What is a Rogers guardianship?
A guardian for an adult is a person appointed by a judge in the Probate and Family Court who is given responsibility to make decisions for an individual after a judge has decided they aren't competent to make their own informed decisions. Some guardians can make decisions about treatment of a person with mental illness that is considered “extraordinary” medical treatment. These are called Rogers guardianships.
At a Rogers guardianship hearing, the court is asked to authorize extraordinary medical treatment for an incapacitated person. This usually refers to treatment with antipsychotic medication, but it may include other intrusive treatments and procedures, such as sterilization or electroconvulsive therapy.
If a person who has been determined to be incapacitated is prescribed antipsychotic medications, the incapacitated person will need a guardian who has been granted Rogers authority by the court.
When can Rogers authority be granted?
Before Rogers authority is granted, the court must find that the person:
- Is incapacitated and not competent to give informed consent with respect to being treated with antipsychotic medications, and
- If incompetent, determine what the person would choose to do if they were competent, with regard to taking antipsychotic medication(s).
This is called a “substituted judgment” standard, where the court substitutes itself for the incapacitated person and attempts to determine what the person would decide for themself if they were competent.
The court must consider the following when determining substituted judgment:
- Preferences the person may have expressed previously regarding treatment with antipsychotic medications
- The person’s religious convictions
- The impact of the decision on the person’s family
- The probability of adverse side effects
- Possible outcomes (prognosis) with and without treatment
Rogers guardianship cases are reviewed every year by the court.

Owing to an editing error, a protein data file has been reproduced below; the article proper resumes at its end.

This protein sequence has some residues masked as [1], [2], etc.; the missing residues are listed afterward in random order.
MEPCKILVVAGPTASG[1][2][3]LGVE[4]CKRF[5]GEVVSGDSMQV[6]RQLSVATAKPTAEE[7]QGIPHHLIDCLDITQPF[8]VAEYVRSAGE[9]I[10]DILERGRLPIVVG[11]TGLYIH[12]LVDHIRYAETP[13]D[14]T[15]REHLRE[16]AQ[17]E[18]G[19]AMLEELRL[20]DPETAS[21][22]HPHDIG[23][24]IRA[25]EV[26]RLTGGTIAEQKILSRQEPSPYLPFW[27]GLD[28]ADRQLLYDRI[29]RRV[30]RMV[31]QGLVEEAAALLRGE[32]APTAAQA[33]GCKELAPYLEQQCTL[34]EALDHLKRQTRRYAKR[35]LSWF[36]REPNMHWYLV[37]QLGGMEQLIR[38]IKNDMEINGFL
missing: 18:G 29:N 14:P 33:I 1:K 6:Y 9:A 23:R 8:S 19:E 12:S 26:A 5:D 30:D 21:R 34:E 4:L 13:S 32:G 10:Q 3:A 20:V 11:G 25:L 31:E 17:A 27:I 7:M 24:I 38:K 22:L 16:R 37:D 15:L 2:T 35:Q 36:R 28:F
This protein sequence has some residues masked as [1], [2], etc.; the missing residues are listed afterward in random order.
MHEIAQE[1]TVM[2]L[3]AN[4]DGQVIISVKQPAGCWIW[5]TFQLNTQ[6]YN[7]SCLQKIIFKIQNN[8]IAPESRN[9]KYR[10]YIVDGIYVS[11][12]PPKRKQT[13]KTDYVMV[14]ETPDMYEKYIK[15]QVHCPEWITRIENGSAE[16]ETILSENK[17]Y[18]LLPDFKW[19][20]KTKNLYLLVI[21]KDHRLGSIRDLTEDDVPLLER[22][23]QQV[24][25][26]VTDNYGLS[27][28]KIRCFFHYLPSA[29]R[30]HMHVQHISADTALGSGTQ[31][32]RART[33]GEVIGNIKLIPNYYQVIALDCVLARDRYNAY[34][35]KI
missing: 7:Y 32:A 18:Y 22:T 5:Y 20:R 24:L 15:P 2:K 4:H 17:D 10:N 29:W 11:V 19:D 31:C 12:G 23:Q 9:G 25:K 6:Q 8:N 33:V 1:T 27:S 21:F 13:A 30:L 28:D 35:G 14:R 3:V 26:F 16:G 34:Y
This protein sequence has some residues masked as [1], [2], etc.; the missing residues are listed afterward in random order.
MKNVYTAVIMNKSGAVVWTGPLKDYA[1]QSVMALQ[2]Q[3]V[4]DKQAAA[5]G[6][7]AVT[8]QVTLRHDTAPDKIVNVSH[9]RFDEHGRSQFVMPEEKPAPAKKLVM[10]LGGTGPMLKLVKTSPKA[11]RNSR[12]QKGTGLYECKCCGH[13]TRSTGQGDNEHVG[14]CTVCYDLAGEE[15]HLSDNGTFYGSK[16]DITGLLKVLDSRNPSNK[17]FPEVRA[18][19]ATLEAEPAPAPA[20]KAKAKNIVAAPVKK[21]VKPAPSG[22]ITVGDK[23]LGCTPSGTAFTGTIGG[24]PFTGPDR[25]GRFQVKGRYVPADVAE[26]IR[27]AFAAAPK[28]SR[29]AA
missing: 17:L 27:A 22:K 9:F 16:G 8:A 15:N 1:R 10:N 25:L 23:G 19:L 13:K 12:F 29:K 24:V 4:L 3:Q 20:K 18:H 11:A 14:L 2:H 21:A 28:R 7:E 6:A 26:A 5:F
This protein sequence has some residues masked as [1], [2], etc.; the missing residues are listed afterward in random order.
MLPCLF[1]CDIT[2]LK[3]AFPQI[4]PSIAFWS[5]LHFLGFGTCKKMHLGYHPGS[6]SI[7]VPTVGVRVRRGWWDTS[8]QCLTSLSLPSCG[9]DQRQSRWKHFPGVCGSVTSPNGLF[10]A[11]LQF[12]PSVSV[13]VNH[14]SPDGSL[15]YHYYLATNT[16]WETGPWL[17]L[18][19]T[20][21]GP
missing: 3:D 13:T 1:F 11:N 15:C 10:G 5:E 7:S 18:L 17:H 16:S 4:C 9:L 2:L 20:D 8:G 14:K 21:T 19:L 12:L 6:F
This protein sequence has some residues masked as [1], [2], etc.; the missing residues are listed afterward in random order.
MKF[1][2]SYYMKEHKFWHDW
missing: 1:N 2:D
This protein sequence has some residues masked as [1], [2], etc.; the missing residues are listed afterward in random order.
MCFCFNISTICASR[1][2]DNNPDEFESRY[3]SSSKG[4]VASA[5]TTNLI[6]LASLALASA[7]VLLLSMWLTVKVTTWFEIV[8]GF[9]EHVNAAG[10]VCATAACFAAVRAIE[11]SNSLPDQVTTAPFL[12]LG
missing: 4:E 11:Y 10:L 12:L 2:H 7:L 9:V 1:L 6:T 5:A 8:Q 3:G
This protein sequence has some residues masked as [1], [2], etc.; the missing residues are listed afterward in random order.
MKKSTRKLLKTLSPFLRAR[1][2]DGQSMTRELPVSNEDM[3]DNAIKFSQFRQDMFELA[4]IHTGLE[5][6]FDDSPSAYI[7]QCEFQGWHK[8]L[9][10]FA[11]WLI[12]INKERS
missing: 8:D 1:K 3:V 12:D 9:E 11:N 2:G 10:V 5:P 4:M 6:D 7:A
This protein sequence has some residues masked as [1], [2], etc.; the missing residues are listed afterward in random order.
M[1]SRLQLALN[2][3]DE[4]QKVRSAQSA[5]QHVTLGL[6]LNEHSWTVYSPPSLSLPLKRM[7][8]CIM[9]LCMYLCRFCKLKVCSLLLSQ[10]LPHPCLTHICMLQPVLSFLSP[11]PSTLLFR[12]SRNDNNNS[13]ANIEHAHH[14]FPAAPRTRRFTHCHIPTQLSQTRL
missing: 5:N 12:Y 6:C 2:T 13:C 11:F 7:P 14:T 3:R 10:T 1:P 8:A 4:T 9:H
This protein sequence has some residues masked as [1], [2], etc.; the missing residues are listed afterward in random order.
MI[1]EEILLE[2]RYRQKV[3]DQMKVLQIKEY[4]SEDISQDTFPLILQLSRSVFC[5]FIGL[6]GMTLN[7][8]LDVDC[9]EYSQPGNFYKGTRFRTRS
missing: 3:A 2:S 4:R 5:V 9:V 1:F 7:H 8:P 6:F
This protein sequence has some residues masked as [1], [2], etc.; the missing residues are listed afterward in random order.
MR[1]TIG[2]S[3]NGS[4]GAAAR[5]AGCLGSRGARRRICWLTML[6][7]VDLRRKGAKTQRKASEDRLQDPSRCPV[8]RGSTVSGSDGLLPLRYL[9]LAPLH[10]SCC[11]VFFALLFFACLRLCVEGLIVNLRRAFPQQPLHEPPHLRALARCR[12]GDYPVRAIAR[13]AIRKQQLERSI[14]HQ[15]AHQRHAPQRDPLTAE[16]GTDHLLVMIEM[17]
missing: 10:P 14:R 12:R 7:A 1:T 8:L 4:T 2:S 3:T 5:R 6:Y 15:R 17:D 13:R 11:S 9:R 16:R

Petitioner & respondent
The person who files a petition in court is called the petitioner. The petitioner may be a:
- State agency
- Family member
The petitioner informs the court about the person’s condition and needs.
The person the petitioner thinks needs assistance is called the respondent. In a Rogers guardianship, the respondent is an incapacitated person.
The respondent has the right:
- To an attorney. When the petition is filed, if the respondent can't afford a lawyer, the court will appoint an attorney to represent them. The attorney will tell the court what the person wants, not necessarily what is in their best interests.
- To notice that a petition for guardianship has been filed and the date, time, and place of the court hearing
- To be present at the hearing unless there are significant reasons for not attending
- To object to the appointment of a guardian and the right to present evidence and cross-examine
- To object to who will be named guardian or monitor.
What is a Rogers monitor?
When the court grants the guardian Rogers authority, the court also appoints a person who is called a Rogers monitor to oversee that the respondent is being medicated in accordance with the court-approved treatment plan. The Rogers monitor may be the person who was appointed as guardian or it may be a different person.
The Rogers monitor should immediately review the details of the Appointment of Rogers Monitor (CJP 115) form, which describes the duties of the monitor. The Rogers monitor and the guardian will review medical records, meet with staff, and may attend case conferences if the respondent is in a hospital or other facility.
The Rogers monitor must report to the court in writing on a regular basis. A report must be filed prior to the yearly review. Failure to file reports may result in removal of the monitor.